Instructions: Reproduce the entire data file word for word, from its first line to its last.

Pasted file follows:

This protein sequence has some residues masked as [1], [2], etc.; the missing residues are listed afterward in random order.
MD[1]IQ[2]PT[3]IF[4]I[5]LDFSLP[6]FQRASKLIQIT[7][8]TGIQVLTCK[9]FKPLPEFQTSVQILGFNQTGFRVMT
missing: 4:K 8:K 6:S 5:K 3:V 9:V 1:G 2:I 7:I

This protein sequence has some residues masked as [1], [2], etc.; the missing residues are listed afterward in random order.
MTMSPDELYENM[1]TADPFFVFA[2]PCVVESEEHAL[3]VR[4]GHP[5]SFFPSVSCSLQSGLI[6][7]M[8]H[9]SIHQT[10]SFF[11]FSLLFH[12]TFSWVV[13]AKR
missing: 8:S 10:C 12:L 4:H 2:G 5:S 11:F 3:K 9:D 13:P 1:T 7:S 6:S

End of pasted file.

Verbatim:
This protein sequence has some residues masked as [1], [2], etc.; the missing residues are listed afterward in random order.
MD[1]IQ[2]PT[3]IF[4]I[5]LDFSLP[6]FQRASKLIQIT[7][8]TGIQVLTCK[9]FKPLPEFQTSVQILGFNQTGFRVMT
missing: 4:K 8:K 6:S 5:K 3:V 9:V 1:G 2:I 7:I

This protein sequence has some residues masked as [1], [2], etc.; the missing residues are listed afterward in random order.
MTMSPDELYENM[1]TADPFFVFA[2]PCVVESEEHAL[3]VR[4]GHP[5]SFFPSVSCSLQSGLI[6][7]M[8]H[9]SIHQT[10]SFF[11]FSLLFH[12]TFSWVV[13]AKR
missing: 8:S 10:C 12:L 4:H 2:G 5:S 11:F 3:K 9:D 13:P 1:T 7:S 6:S